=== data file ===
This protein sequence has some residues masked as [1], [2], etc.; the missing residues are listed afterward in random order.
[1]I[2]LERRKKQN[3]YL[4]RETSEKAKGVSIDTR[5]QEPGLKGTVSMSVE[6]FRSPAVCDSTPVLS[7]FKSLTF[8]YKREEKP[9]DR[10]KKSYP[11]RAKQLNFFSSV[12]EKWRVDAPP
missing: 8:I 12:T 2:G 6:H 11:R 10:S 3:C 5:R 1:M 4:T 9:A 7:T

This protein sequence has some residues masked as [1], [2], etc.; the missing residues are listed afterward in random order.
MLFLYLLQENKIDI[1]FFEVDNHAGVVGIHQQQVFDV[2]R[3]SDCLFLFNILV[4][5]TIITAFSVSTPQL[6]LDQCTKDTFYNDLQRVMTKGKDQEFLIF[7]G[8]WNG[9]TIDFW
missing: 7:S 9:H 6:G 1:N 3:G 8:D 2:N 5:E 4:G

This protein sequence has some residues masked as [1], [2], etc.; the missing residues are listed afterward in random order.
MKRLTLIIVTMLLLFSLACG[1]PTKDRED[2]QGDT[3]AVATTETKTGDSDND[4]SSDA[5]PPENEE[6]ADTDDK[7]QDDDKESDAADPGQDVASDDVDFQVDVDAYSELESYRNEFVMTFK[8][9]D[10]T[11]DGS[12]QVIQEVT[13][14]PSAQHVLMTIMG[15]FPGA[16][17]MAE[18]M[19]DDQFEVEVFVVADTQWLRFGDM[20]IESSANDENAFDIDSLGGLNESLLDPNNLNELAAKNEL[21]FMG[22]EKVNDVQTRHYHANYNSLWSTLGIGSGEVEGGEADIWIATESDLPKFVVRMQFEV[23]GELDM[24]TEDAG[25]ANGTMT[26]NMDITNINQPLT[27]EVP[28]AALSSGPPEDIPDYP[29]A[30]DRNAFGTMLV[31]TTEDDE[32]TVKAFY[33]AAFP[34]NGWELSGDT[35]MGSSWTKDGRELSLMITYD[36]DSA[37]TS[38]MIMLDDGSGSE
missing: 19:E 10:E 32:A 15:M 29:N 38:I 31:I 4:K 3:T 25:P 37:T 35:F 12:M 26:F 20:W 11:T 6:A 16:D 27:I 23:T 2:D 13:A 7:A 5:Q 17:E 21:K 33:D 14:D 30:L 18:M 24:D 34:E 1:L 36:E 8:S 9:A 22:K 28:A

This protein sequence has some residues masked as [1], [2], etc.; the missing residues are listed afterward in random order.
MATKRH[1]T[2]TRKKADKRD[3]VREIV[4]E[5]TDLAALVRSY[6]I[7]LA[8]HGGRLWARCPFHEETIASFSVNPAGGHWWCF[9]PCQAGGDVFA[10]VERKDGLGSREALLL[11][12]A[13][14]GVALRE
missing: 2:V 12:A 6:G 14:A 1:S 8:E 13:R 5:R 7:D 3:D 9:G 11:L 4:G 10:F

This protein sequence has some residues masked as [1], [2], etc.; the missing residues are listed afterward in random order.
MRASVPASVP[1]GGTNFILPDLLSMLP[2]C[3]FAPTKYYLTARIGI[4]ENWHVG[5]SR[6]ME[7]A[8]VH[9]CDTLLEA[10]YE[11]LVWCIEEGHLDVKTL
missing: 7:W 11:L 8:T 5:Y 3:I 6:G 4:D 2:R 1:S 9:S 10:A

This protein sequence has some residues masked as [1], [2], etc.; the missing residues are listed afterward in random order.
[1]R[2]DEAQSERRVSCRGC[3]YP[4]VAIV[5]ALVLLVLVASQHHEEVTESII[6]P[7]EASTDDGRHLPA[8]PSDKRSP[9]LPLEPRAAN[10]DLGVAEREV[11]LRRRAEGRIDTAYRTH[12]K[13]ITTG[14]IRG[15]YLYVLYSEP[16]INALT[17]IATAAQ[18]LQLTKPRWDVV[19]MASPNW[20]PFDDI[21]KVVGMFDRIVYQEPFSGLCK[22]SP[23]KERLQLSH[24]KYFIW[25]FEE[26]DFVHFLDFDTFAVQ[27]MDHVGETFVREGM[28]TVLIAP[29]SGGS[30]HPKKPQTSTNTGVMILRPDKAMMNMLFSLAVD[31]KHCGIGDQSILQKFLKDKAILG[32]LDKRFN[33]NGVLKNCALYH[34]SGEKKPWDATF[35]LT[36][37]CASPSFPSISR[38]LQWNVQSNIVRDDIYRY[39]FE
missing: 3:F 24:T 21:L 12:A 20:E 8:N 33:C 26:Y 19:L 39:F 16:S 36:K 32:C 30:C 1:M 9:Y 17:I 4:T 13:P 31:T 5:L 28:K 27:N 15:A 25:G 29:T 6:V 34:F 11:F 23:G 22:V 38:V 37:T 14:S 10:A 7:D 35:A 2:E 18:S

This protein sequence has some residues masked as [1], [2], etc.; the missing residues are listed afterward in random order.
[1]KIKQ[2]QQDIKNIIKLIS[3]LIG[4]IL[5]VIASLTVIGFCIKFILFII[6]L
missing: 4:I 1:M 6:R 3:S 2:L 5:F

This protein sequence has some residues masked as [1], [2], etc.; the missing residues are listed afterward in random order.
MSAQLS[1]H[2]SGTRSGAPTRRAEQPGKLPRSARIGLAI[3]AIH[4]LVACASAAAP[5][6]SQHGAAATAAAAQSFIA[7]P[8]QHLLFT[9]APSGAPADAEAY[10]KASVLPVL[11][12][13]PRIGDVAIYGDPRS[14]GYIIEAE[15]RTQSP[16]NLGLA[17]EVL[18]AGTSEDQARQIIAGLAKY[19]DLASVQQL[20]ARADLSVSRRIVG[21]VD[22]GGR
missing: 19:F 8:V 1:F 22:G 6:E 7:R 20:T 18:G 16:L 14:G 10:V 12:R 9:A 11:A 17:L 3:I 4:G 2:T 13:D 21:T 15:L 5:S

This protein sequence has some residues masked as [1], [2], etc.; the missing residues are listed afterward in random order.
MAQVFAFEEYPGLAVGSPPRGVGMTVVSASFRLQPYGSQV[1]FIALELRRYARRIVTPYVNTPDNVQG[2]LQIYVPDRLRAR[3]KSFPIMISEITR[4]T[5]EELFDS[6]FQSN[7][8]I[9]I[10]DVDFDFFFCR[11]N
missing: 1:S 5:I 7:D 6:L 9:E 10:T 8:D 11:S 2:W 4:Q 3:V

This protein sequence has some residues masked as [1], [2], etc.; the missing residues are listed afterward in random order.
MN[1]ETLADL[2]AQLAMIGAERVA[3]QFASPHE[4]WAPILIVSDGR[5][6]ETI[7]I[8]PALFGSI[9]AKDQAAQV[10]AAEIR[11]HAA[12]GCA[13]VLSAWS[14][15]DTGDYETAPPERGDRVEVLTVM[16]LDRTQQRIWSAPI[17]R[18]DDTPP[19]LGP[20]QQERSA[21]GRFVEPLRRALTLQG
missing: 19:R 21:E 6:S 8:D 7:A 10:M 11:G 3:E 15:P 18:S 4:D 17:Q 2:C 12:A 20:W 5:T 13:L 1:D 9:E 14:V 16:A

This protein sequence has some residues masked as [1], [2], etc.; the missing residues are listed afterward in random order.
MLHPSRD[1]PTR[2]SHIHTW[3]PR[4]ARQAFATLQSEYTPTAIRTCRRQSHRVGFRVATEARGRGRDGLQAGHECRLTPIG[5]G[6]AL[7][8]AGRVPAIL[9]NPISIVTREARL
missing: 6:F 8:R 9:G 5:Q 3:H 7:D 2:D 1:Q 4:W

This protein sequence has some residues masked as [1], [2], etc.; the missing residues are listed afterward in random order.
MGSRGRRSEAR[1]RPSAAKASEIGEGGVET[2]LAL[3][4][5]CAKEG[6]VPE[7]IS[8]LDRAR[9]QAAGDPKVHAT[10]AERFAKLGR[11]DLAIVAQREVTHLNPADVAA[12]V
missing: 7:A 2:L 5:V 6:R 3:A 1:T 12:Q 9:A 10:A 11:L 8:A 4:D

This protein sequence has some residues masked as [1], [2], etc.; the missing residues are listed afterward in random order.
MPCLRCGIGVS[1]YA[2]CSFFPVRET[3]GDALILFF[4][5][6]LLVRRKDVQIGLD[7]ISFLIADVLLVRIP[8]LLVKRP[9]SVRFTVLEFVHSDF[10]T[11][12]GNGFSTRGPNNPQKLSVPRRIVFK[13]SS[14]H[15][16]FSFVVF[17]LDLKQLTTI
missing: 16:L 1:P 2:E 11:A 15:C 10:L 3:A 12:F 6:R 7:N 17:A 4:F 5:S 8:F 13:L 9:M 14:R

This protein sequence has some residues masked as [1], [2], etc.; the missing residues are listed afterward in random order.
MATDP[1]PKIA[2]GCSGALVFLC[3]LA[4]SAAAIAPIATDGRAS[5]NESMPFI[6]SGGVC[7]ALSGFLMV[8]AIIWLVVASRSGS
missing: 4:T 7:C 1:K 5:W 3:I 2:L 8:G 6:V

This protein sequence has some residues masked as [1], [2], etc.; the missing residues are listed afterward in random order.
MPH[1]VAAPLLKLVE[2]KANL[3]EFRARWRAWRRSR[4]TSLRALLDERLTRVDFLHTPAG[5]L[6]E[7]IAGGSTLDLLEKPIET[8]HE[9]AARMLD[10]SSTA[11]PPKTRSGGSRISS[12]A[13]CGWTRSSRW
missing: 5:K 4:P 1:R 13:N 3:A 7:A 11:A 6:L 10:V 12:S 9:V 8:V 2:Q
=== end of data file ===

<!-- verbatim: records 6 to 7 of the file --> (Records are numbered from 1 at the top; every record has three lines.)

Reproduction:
This protein sequence has some residues masked as [1], [2], etc.; the missing residues are listed afterward in random order.
[1]R[2]DEAQSERRVSCRGC[3]YP[4]VAIV[5]ALVLLVLVASQHHEEVTESII[6]P[7]EASTDDGRHLPA[8]PSDKRSP[9]LPLEPRAAN[10]DLGVAEREV[11]LRRRAEGRIDTAYRTH[12]K[13]ITTG[14]IRG[15]YLYVLYSEP[16]INALT[17]IATAAQ[18]LQLTKPRWDVV[19]MASPNW[20]PFDDI[21]KVVGMFDRIVYQEPFSGLCK[22]SP[23]KERLQLSH[24]KYFIW[25]FEE[26]DFVHFLDFDTFAVQ[27]MDHVGETFVREGM[28]TVLIAP[29]SGGS[30]HPKKPQTSTNTGVMILRPDKAMMNMLFSLAVD[31]KHCGIGDQSILQKFLKDKAILG[32]LDKRFN[33]NGVLKNCALYH[34]SGEKKPWDATF[35]LT[36][37]CASPSFPSISR[38]LQWNVQSNIVRDDIYRY[39]FE
missing: 3:F 24:T 21:L 12:A 20:E 8:N 33:C 26:Y 19:L 39:F 16:S 36:K 32:C 30:C 1:M 9:Y 17:I 4:T 13:P 31:T 5:L 28:K 27:N 15:A 25:G 29:T 6:V 34:F 11:F 23:G 22:V 38:V 37:T 14:S 10:A 7:D 35:A 2:E 18:S

This protein sequence has some residues masked as [1], [2], etc.; the missing residues are listed afterward in random order.
[1]KIKQ[2]QQDIKNIIKLIS[3]LIG[4]IL[5]VIASLTVIGFCIKFILFII[6]L
missing: 4:I 1:M 6:R 3:S 2:L 5:F